UN to shift some $9 billion from its staff Pension Fund to ‘passive management’

UN to shift some $9 billion from its staff Pension Fund to ‘passive management’

The United Nations will move some $9 billion from its Pension Fund to “passive management,” a senior budget official said today, adding that more than a dozen bids for external management have been received and are under review.

The Pension Fund covers 100,000 staff worldwide, providing monthly pension benefits for over 55,000 retirees, said UN Controller Warren Sach. The principal of the Fund amounted to some $37.4 billion as of last week.

Last year it was decided to place a part of the Pension Fund portfolio in “passive management,” Mr. Sach said. Approximately $9 billion – or about one quarter of the total – would be transferred from active to passive management.

The active management had exceeded the benchmark in only five out of the past 20 years, he said. “Basically means that most of the time we haven’t done quite as well as the market. A quarter of the time we’ve done better but three quarters not as well.”

The move to passive management aimed to improve overall performance while reducing risk. Active management, he explained, involves buying and selling securities with the goal of outperforming a benchmark index, “doing better than the market, trying to pick stocks well and being ahead of the game.” Passive management aims to equal the market and benchmarks.

Following a lengthy consultative process involving not just experts but also the General Assembly and its Advisory Committee on Administrative and Budgetary Questions (ACABQ) it was decided to go ahead with external management of indexed investments, Mr. Sach said, acknowledging that this decision provoked some controversy.

“We are now moving towards making this decision effective,” he said. Expressions of interest for external management were reviewed earlier this year. A number of bids were received, and on 16 February there was a public meeting on the issue and 13 bids were made, “mostly US-based which is not to be surprised given that we are talking about the management of North American equities.” A technical evaluation is now in progress.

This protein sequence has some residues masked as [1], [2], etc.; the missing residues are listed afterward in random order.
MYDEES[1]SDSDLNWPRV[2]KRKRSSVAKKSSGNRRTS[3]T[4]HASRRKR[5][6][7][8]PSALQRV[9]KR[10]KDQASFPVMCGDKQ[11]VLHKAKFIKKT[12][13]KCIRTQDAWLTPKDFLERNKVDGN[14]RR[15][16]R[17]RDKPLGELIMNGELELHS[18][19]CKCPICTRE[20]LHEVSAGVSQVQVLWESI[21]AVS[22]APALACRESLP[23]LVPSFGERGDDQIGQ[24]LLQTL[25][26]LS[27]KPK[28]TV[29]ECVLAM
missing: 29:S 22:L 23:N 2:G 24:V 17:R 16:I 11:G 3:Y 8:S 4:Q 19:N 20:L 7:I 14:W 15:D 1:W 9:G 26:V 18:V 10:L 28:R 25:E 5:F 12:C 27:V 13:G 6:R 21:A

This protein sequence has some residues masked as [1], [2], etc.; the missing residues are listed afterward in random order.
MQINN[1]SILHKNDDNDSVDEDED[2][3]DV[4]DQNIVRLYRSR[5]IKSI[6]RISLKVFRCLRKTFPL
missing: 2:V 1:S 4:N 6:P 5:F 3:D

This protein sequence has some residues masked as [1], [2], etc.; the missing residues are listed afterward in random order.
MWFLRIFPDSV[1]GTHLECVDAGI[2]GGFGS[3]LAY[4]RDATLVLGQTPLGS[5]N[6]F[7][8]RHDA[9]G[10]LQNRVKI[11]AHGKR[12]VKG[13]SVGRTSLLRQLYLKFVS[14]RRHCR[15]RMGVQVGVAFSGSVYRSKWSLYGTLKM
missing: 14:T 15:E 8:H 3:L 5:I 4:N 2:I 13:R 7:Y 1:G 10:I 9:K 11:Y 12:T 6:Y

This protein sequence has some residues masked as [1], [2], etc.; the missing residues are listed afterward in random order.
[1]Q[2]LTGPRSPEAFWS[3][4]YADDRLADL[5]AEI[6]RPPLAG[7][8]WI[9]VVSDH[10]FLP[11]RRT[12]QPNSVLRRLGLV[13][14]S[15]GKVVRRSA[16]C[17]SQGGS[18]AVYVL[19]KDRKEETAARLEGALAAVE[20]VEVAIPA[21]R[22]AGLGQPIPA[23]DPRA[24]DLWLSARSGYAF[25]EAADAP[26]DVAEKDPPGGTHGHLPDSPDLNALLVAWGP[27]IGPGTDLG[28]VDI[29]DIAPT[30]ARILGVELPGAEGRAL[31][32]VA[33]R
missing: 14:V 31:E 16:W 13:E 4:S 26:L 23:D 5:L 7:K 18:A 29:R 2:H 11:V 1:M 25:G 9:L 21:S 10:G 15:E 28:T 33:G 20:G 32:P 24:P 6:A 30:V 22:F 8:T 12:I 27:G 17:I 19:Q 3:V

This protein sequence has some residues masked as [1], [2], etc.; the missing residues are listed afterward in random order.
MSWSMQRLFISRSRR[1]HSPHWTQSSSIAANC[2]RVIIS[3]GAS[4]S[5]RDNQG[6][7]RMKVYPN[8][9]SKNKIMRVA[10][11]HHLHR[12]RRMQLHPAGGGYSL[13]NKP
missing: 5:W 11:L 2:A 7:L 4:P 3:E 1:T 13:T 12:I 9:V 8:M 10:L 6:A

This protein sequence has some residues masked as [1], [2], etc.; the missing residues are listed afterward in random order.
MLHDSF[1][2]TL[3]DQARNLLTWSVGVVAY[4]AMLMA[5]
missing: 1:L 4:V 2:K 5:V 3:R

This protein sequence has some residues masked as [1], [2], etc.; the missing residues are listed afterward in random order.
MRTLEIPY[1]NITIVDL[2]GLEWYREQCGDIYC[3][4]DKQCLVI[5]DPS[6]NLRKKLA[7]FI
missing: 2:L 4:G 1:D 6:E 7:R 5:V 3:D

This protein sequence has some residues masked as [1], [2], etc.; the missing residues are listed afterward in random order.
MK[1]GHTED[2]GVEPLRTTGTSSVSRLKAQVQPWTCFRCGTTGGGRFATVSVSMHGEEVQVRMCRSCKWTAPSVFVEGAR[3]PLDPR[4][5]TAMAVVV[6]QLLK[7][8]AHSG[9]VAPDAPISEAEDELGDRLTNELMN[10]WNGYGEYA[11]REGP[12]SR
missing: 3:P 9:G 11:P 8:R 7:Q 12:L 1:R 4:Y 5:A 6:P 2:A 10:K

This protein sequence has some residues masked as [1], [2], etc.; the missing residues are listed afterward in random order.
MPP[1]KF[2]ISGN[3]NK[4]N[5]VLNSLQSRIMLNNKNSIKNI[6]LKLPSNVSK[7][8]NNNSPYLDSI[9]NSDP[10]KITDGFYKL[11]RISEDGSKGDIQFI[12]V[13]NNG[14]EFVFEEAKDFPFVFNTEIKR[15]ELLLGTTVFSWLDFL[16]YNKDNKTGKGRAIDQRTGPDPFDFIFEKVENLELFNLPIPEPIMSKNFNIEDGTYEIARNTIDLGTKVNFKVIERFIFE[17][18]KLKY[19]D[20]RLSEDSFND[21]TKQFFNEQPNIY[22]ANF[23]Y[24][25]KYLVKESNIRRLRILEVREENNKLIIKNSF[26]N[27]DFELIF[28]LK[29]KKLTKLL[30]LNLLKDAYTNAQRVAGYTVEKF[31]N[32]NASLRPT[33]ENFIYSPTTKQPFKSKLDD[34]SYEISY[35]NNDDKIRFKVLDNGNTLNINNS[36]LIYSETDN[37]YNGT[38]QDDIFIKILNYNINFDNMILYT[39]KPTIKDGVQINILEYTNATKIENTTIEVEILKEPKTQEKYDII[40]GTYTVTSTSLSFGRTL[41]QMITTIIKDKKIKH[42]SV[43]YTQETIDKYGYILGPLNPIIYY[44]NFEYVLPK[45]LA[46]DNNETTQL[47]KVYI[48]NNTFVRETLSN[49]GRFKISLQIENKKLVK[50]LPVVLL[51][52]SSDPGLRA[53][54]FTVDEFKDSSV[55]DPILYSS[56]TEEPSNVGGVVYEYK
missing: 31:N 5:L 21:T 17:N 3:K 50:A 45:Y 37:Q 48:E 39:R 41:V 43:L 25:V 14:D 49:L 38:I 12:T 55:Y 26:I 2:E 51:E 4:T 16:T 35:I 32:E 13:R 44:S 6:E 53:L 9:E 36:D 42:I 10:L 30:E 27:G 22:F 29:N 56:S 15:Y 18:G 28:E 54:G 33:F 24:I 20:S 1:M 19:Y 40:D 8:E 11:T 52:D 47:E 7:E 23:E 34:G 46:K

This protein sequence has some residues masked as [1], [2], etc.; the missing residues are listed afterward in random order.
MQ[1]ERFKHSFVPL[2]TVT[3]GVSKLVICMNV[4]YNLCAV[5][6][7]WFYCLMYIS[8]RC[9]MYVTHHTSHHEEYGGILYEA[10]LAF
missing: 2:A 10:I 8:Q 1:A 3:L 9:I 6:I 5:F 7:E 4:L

Mr. Sach stressed that this was a “prudent movement” that would not put the Fund at risk.

Asked about an investigation of the UN’s Office of Internal Oversight Services (OIOS) concerning the management of the Fund, Bernard Cochemé, Chief Executive Officer of the UN Joint Staff Pension Fund (UNJSPF), said he had requested the probe following “certain allegations” put forward by some staff members.

The OIOS conducted an investigation of conflict of interest and favouritism in the procurement of a company called Sprig. Its subsequent, “strictly confidential” report found that neither the UNJSPF nor the UN Procurement services followed all of the established rules, but it also found no evidence that the UNJSPF manager concerned held any financial interest in Sprig, nor that he had colluded with Sprig.

The initial contract was renewed and the systems were satisfactory, he said. “An important lesson learned from the investigation is that prudence should be exercised in any procurement action,” he said, adding that the Pension Fund could better document its proceedings.

He said he had established a Procurement Advisory Committee aimed at addressing these needs.

“These actions were discussed and reviewed by OIOS and it was concluded that they were appropriate and that UNJSPF has therefore implemented the recommendations of the OIOS,” he said.

“We can be confident that the Fund continues to be efficiently managed and that internal control mechanisms have been enhanced,” he stressed.

He also said press allegations that he had instructed staff members not to talk to the media were “totally nonsense.”